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Original Studies

Mycoplasma genitalium Infections With Macrolide and Fluoroquinolone Resistance-Associated Mutations in Heterosexual African American Couples in Alabama

Xiao, Li PhD*; Waites, Ken B. MD; Van Der Pol, Barbara PhD, MPH; Aaron, Kristal J. PhD, MPH; Hook, Edward W. III MD; Geisler, William M. MD, MPH

Author Information
Sexually Transmitted Diseases: January 2019 - Volume 46 - Issue 1 - p 18-24
doi: 10.1097/OLQ.0000000000000891

Abstract

Among heterosexual African American couples, Mycoplasma genitalium was detected in 11.2% of men and 12.9% of women. Macrolide and fluoroquinolone resistance-associated mutations were detected in 60.7% and 11.1% of patients, respectively. By M. genitalium positivity status, 27.3% of couples were concordant.

Mycoplasma genitalium (MG), a sexually transmitted pathogen, is a common cause of urethritis and cervicitis1,2 and is associated with pelvic inflammatory disease, infertility, and pregnancy complications.3 Because culturing MG is slow and difficult, molecular MG tests are preferred. Despite several published MG nucleic acid amplification tests,4–7 there are no US Food & Drug Administration approved MG diagnostic tests available. Given the diagnostic challenges, MG treatment is usually empiric and mainly in the context of syndromic management.

The Centers for Disease Control and Prevention recommended first-line antimicrobial for urethritis, cervicitis, and pelvic inflammatory disease cases in which MG is suspected is azithromycin.2 However, MG infection cure rates with azithromycin 1 gram single dose are rapidly declining, averaging 67% since 2009.8 Azithromycin MG treatment failures have been primarily attributed to MG strains with macrolide resistance-associated mutations (MRMs) in the 23S rRNA gene, typically A2071 and A2072 (Escherichia coli numbering 2058 and 2059).9 The frequency of MG strains with MRMs detected in MG infections in the United States based on 2 studies ranges from 42% to 80%,10,11 which is similar to estimates reported outside the United States.12–14 The Centers for Disease Control and Prevention recommended second-line antimicrobial for suspected MG infections, in the case of azithromycin treatment failure, is moxifloxacin.2 However, MG quinolone treatment failures associated with MG quinolone resistance-associated mutations (qRMs) have also been reported.15–17 The MG qRMs are point mutations in the quinolone resistance-determining region of topoisomerase IV gene parC and DNA gyrase gene gyrA.15–17 Limited microbiological evidence has approved that S83I and G81C mutations in ParC are closely related to MG quinolone resistance, whereas the level of minimum inhibitory concentration may be modified by mutations in GyrA.18,19 The frequency of MG strains with qRMs detected in MG infections has been reported to be as low as 5% to 8% in Europe20–22 and as high as 47.1% in Japan.23 We published the only US study evaluating for MG qRMs, finding a prevalence of 29.6% in HIV-infected men who have sex with men with MG infection.11 There are no publications on frequency and mechanisms of MG qRMs in heterosexuals in the United States.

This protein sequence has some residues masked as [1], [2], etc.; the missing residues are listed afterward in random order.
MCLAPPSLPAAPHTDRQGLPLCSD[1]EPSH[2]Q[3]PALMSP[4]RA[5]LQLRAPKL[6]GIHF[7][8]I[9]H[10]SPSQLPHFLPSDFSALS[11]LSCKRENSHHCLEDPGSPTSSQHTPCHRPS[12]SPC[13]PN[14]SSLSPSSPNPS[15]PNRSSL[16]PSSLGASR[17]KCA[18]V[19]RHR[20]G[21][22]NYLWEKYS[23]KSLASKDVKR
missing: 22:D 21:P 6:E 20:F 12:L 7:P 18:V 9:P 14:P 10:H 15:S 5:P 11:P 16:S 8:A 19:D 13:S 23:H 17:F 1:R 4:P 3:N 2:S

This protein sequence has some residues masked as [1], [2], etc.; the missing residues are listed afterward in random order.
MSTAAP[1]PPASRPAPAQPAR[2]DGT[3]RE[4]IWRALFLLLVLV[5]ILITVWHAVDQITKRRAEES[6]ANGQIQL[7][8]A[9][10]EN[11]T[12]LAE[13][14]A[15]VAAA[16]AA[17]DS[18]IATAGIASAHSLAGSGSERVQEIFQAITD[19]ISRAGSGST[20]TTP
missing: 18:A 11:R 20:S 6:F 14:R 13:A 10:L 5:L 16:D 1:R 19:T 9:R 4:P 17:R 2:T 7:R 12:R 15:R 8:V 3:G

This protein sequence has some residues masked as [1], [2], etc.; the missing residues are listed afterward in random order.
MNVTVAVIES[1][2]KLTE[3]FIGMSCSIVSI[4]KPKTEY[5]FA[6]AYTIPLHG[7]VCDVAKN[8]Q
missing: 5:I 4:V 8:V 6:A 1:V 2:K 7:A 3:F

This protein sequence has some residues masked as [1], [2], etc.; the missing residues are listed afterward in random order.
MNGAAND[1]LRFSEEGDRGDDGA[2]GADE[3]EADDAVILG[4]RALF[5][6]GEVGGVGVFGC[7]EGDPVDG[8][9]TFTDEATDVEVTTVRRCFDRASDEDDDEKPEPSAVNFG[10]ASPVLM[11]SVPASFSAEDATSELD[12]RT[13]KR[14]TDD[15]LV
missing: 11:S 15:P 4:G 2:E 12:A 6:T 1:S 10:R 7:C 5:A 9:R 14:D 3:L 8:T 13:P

Because African Americans are at higher risk for sexually transmitted infections (STIs) compared with other races/ethnicities,24 and there is limited knowledge on the epidemiology and transmission of STIs within couples, we are conducting a longitudinal prospective study of STIs among African American couples in Birmingham, Alabama, in which the study’s primary objective is to assess STI concordance within couples and elucidating factors influencing sexual transmission of several pathogens. The objectives of the current study were to retrospectively evaluate MG infection prevalence, frequency of MG MRMs and qRMs, and MG infection concordance within couples enrolled in the parent study. Such knowledge could be very important in MG treatment considerations, considering the potential for MG infections with MRMs and qRMs to fail treatment and the limited availability of antibiotics for effectively treating MG infections in the United States.

METHODS

Participants

The study population was comprised of heterosexual couples with individuals aged 19 years or older. African American men presenting to the Jefferson County Department of Health STD Clinic in Birmingham, Alabama for STI evaluation were prospectively enrolled in a longitudinal study of STI concordance among couples in which males were asked to refer their primary female sexual partner for evaluation within 24 hours of enrollment. Primary partner was defined as a partner with whom the male had been having sex for more than 30 days, had sex more often than with other female partners, and planned to continue having sex with in the future. Exclusion criteria included inability to take azithromycin, antibiotic use in the prior 30 days, or immunosuppressive medical conditions (including HIV infection). Additional exclusion criteria for males included concomitant syphilis, chronic urethritis symptoms (>14 days), recurrent diagnoses of nongonococcal urethritis (>3 in the preceding 12 months), symptoms or signs of epididymitis or prostatitis, and having male sexual partners. Additional exclusion criteria for females included pregnancy, breast feeding, or being postmenopausal.